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Metabolism as a regulator of stressed haematopoiesis; implications for liver function during ageing. (BERAZAQ20DTP1)

   Graduate Programme

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  Dr N Beraza  No more applications being accepted  Competition Funded PhD Project (European/UK Students Only)

About the Project

During homeostasis, our body’s immunological defence relies on the expansion and differentiation of haematopoietic stem cells (HSC). In response to infection, HSC rapidly generate immune cells that are recruited into the liver and the intestine to clear up the infection. This process is metabolically demanding as HSC require high loads of energy to orchestrate the immune response.

As we age, our immune system is less and less efficient as HSC self-renewal capacity is lower and linage commitment is compromised. For this reason, during ageing there is an increased incidence of malignancies (cancer) and chronic systemic inflammation, overall contributing to health decline.

The aim of this project is to define the mechanisms underpinning haematopoiesis and the immune response during ageing, with a focus on cell metabolism regulation.

To gain a better understanding of how haematopoiesis is regulated will enable us to propose strategies to preserve and improve the function of our immune system and to maintain health during ageing.

This project will be carried out at the Beraza Lab at Quadram Institute, combining research laboratories with clinical facilities, in close collaboration with the Rushworth Lab, based at the Norwich Medical School (University of East Anglia).

This collaborative project will enable the PhD student to learn a variety of in vivo techniques, including animal handling as well as isolation of immune cells. The student will receive training in molecular biology methodologies including, analysis of gene expression by qPCR and proteins by western blot, ELISA and immunohistochemistry. The student will also learn to characterise the different immune cells compartments by flow cytometry (FACS) and to perform histopathological analysis of different tissues. As well, the student will achieve a series of valuable transferable skills essential for the progression of her/his scientific career.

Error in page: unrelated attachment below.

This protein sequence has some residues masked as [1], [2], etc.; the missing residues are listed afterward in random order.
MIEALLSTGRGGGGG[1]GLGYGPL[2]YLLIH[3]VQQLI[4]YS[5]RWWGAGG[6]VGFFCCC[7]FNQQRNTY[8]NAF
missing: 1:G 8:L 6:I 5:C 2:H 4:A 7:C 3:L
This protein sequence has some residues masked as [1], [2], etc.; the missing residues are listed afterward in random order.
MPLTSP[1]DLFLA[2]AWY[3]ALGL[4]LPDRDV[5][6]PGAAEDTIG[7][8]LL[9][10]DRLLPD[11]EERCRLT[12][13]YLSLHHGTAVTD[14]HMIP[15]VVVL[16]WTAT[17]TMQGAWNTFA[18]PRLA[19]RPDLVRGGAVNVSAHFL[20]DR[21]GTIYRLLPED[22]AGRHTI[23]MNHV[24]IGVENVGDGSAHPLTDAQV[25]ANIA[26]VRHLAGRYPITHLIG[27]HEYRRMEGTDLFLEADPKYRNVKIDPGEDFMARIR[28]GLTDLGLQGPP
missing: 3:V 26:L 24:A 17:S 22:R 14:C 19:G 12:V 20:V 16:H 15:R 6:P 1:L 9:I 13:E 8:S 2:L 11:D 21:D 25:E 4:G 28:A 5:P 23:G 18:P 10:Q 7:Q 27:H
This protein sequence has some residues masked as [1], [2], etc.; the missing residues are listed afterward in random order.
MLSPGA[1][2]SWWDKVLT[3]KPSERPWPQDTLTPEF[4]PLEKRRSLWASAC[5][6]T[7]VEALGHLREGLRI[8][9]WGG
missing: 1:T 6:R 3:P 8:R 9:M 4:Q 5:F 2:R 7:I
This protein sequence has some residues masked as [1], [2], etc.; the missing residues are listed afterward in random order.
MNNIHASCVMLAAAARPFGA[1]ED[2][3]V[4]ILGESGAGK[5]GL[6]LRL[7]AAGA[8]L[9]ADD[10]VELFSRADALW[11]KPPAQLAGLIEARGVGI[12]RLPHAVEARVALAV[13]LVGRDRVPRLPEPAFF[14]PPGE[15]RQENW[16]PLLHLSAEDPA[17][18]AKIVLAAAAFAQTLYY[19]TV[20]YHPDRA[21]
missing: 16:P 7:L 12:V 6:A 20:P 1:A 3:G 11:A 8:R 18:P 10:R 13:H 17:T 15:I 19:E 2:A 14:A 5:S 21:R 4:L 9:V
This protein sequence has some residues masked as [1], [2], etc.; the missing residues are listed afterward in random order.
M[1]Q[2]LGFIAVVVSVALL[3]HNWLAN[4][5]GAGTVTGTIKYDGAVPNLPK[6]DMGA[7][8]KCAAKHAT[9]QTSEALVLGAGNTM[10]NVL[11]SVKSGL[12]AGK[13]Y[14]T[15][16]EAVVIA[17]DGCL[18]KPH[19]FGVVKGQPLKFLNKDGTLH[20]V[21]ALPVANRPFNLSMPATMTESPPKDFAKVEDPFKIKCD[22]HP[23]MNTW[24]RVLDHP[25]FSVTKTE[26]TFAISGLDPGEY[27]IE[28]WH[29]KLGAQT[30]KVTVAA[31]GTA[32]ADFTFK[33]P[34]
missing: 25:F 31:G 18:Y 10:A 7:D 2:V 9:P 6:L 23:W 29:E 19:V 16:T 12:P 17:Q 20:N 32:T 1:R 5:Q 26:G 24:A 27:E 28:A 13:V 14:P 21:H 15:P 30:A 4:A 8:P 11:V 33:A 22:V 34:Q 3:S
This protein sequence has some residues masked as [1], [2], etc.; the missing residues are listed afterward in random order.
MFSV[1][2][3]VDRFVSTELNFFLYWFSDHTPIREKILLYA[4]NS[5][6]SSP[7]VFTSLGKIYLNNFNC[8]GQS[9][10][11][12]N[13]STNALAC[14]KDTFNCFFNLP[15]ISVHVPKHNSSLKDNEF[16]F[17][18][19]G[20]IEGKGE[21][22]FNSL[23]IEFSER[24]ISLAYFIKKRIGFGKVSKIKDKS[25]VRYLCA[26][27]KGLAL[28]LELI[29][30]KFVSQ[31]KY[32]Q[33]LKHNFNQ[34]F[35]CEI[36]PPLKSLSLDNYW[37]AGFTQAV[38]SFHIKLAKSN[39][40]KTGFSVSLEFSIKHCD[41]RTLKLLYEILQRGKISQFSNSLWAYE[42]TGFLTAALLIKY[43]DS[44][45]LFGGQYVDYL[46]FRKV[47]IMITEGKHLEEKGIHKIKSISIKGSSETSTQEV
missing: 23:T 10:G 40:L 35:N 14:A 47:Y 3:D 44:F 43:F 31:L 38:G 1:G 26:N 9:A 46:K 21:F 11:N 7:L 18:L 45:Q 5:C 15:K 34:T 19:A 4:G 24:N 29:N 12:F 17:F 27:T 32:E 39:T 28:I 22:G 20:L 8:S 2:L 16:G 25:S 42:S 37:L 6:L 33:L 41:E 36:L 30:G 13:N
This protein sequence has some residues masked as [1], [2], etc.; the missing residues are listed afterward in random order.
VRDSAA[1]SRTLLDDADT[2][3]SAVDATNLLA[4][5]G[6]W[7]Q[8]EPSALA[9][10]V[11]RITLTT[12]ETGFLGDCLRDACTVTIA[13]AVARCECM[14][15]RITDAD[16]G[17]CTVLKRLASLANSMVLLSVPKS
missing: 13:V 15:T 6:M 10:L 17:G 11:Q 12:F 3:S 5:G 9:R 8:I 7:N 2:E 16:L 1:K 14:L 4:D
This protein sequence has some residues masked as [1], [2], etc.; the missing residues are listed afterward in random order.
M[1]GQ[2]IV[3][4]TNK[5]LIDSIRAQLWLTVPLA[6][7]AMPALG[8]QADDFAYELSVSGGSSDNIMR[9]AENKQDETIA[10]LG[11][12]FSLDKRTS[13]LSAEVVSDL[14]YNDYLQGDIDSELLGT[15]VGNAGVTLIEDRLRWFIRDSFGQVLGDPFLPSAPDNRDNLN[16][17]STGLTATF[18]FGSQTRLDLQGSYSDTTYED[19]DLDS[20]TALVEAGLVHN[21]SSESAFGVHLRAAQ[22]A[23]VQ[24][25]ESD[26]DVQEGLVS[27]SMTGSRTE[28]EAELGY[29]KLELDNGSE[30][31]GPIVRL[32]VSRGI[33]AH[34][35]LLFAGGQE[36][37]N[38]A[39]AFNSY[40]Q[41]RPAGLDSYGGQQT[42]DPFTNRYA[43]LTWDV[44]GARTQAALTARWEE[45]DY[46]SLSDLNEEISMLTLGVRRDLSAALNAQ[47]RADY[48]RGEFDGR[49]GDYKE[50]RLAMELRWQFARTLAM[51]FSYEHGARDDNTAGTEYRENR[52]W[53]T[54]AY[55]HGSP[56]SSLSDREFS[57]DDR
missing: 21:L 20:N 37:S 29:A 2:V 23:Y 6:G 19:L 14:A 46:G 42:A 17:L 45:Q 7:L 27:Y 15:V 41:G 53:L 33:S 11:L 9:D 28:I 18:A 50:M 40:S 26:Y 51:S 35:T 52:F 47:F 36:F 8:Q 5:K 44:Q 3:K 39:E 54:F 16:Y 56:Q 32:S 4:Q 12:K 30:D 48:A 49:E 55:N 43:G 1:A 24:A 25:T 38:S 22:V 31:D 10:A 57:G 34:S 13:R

This project has been shortlisted for funding by the Norwich Biosciences Doctoral Training Partnership (NRPDTP). Shortlisted applicants will be interviewed as part of the studentship competition. Candidates will be interviewed on either the 7th, 8th or 9th January 2020.

The NRP DTP offers postgraduates the opportunity to undertake a 4-year research project whilst enhancing professional development and research skills through a comprehensive training programme. You will join a vibrant community of world-leading researchers. All NRPDTP students undertake a three-month professional internship (PIPS) during their study. The internship offers exciting and invaluable work experience designed to enhance professional development. Full support and advice will be provided by our Professional Internship team. Students with, or expecting to attain, at least an upper second-class honours degree, or equivalent, are invited to apply.

For further information and to apply, please visit our website:

Funding Notes

For funding eligibility guidance, please visit our website: Full Studentships cover a stipend (2019/0 rate: £15,009pa), research costs and tuition fees at UK/EU rate and are available to UK and EU students who meet the UK residency requirements.

Students from EU countries who do not meet the UK residency requirements may be eligible for a fees-only award. Students in receipt of a fees-only award will be eligible for a maintenance stipend awarded by the NRPDTP Bioscience Doctoral Scholarships. To be eligible students must meet the EU residency requirements.
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